Rosa Parks Song Settlement

Attorneys for Rosa Parks have settled a 1999 defamation and trademark infringement lawsuit against OutKast and others stemming from the use of the civil rights icon’s name in a song.

In addition to an undisclosed cash settlement, co-defendants Sony/ BMG Music Entertainment, Arista Records, LaFace Records and OutKast will partner with the Rosa and Raymond Parks Institute for Self Development to create educational programs. A tribute album and television special about Parks are also part of the deal.

Sony/BMG did not admit to any wrongdoing. Company attorney Joe Beck said the defendants were pleased with the resolution.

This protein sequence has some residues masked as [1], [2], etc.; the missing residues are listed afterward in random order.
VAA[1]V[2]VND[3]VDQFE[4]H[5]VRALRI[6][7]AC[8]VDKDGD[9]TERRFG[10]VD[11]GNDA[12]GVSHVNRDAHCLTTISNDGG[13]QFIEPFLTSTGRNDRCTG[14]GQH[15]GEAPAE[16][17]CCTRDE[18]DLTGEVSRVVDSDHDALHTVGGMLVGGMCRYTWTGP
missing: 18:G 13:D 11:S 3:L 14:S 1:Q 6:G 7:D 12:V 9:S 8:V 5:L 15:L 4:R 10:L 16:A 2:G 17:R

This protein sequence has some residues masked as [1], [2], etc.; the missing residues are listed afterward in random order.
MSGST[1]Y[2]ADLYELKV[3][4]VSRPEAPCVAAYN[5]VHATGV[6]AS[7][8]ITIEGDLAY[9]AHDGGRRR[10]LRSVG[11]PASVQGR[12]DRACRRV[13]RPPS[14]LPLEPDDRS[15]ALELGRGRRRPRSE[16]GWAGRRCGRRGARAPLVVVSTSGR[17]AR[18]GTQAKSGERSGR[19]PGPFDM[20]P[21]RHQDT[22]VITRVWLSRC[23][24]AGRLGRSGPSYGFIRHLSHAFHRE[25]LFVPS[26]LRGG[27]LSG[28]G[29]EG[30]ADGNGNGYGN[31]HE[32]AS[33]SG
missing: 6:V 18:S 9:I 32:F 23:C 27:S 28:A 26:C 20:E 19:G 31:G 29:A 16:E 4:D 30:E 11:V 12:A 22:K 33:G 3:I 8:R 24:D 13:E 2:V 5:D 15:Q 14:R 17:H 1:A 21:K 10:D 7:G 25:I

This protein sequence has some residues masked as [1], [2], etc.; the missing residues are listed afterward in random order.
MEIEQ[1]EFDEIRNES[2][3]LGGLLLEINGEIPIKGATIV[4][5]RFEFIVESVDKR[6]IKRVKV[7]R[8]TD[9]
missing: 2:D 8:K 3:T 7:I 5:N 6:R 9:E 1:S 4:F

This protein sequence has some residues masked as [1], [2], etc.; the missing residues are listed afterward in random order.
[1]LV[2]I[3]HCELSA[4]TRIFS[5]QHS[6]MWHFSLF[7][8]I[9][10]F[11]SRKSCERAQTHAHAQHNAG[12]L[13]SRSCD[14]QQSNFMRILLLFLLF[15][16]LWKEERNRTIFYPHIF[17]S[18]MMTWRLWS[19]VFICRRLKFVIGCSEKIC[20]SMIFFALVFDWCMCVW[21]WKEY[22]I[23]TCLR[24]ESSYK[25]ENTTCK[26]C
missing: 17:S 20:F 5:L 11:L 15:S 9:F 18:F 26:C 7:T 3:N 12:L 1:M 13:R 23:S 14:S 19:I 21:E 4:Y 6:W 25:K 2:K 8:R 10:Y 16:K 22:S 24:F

“We think it will go a long way towards teaching a new generation about Rosa Parks and her accomplishments, and we appreciate Mrs. Parks’ and her attorneys’ acknowledgment of the First Amendment in protecting artistic freedom,” Beck said.

The lawsuit claimed the 1998 OutKast song “Rosa Parks” violated her publicity and trademark rights and defamed her. It also claimed the record companies used her name without her permission. The suit asked that her name be removed from future versions of the record and was seeking unspecified damages.

The song did not mention Parks in its lyrics, only in the title.

A judge dismissed OutKast from the complaint in July 2004 because the individual members weren’t specifically named. The following month, Parks’ attorneys filed a second lawsuit seeking more than $5 billion from Sony/BMG, its subsidiaries and the Barnes & Noble and Borders book store chains for selling albums featuring the song.